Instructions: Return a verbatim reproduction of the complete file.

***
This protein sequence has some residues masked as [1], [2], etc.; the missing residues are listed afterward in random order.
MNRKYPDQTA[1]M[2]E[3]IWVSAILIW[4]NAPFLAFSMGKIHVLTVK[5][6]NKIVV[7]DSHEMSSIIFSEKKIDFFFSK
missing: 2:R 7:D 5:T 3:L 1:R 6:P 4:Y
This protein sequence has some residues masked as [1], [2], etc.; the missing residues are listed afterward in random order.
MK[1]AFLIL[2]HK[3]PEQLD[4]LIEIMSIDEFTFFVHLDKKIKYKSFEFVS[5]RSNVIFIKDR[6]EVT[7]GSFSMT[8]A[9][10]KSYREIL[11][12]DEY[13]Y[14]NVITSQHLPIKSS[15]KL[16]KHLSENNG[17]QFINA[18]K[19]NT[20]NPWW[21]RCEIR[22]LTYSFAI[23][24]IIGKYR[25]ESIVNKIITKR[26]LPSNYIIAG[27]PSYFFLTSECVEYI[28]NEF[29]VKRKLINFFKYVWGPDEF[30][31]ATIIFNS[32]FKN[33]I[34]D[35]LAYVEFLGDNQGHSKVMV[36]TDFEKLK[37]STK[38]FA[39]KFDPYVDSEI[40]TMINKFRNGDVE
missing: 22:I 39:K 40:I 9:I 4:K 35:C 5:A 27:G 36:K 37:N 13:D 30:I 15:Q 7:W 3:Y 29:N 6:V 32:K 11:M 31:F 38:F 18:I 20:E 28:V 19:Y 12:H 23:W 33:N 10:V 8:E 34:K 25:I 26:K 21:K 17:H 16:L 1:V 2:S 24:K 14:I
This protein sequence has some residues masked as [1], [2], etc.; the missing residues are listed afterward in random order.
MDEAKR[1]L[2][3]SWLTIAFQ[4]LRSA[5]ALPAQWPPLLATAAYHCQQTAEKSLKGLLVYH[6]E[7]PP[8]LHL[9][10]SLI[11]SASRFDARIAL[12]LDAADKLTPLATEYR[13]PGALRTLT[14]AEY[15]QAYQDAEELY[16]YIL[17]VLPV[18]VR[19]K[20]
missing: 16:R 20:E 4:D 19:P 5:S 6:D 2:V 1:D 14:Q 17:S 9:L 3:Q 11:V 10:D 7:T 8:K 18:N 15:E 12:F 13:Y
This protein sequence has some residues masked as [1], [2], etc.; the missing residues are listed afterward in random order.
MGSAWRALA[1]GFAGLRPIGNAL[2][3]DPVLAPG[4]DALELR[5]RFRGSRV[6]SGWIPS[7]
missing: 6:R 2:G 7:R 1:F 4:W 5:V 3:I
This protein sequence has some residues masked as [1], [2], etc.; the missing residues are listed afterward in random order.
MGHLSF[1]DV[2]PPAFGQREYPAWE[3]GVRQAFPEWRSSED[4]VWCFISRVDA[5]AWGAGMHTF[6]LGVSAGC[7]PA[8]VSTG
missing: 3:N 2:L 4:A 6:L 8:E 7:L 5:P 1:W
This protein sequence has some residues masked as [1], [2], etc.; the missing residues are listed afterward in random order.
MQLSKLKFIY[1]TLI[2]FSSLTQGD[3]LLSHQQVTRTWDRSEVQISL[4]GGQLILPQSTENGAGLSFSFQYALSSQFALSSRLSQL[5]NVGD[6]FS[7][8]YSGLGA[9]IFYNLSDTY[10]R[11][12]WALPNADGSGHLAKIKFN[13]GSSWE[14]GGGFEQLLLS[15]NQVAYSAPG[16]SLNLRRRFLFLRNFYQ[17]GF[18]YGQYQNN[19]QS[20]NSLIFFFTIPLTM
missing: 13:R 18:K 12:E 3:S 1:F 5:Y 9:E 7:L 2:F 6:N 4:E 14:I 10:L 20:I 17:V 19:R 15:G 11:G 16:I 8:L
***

This protein sequence has some residues masked as [1], [2], etc.; the missing residues are listed afterward in random order.
MNRKYPDQTA[1]M[2]E[3]IWVSAILIW[4]NAPFLAFSMGKIHVLTVK[5][6]NKIVV[7]DSHEMSSIIFSEKKIDFFFSK
missing: 2:R 7:D 5:T 3:L 1:R 6:P 4:Y
This protein sequence has some residues masked as [1], [2], etc.; the missing residues are listed afterward in random order.
MK[1]AFLIL[2]HK[3]PEQLD[4]LIEIMSIDEFTFFVHLDKKIKYKSFEFVS[5]RSNVIFIKDR[6]EVT[7]GSFSMT[8]A[9][10]KSYREIL[11][12]DEY[13]Y[14]NVITSQHLPIKSS[15]KL[16]KHLSENNG[17]QFINA[18]K[19]NT[20]NPWW[21]RCEIR[22]LTYSFAI[23][24]IIGKYR[25]ESIVNKIITKR[26]LPSNYIIAG[27]PSYFFLTSECVEYI[28]NEF[29]VKRKLINFFKYVWGPDEF[30][31]ATIIFNS[32]FKN[33]I[34]D[35]LAYVEFLGDNQGHSKVMV[36]TDFEKLK[37]STK[38]FA[39]KFDPYVDSEI[40]TMINKFRNGDVE
missing: 22:I 39:K 40:I 9:I 4:K 35:C 5:A 27:G 36:K 37:N 13:D 30:I 15:Q 7:W 3:Y 29:N 6:V 32:K 11:M 31:F 38:F 18:I 20:E 28:V 19:Y 12:H 23:W 33:N 10:V 8:E 34:K 25:I 26:K 21:K 17:H 16:L 1:V 2:S 24:K 14:I
This protein sequence has some residues masked as [1], [2], etc.; the missing residues are listed afterward in random order.
MDEAKR[1]L[2][3]SWLTIAFQ[4]LRSA[5]ALPAQWPPLLATAAYHCQQTAEKSLKGLLVYH[6]E[7]PP[8]LHL[9][10]SLI[11]SASRFDARIAL[12]LDAADKLTPLATEYR[13]PGALRTLT[14]AEY[15]QAYQDAEELY[16]YIL[17]VLPV[18]VR[19]K[20]
missing: 16:R 20:E 4:D 19:P 5:S 6:D 2:V 1:D 14:Q 17:S 9:L 3:Q 11:V 10:D 7:T 8:K 18:N 15:E 12:F 13:Y
This protein sequence has some residues masked as [1], [2], etc.; the missing residues are listed afterward in random order.
MGSAWRALA[1]GFAGLRPIGNAL[2][3]DPVLAPG[4]DALELR[5]RFRGSRV[6]SGWIPS[7]
missing: 6:R 2:G 7:R 1:F 4:W 5:V 3:I
This protein sequence has some residues masked as [1], [2], etc.; the missing residues are listed afterward in random order.
MGHLSF[1]DV[2]PPAFGQREYPAWE[3]GVRQAFPEWRSSED[4]VWCFISRVDA[5]AWGAGMHTF[6]LGVSAGC[7]PA[8]VSTG
missing: 3:N 2:L 4:A 6:L 8:E 7:L 5:P 1:W
This protein sequence has some residues masked as [1], [2], etc.; the missing residues are listed afterward in random order.
MQLSKLKFIY[1]TLI[2]FSSLTQGD[3]LLSHQQVTRTWDRSEVQISL[4]GGQLILPQSTENGAGLSFSFQYALSSQFALSSRLSQL[5]NVGD[6]FS[7][8]YSGLGA[9]IFYNLSDTY[10]R[11][12]WALPNADGSGHLAKIKFN[13]GSSWE[14]GGGFEQLLLS[15]NQVAYSAPG[16]SLNLRRRFLFLRNFYQ[17]GF[18]YGQYQNN[19]QS[20]NSLIFFFTIPLTM
missing: 13:R 18:K 12:E 3:S 1:F 5:Y 9:E 7:L 2:F 6:N 4:E 14:I 10:L 20:I 17:V 19:R 15:G 11:G 16:I 8:L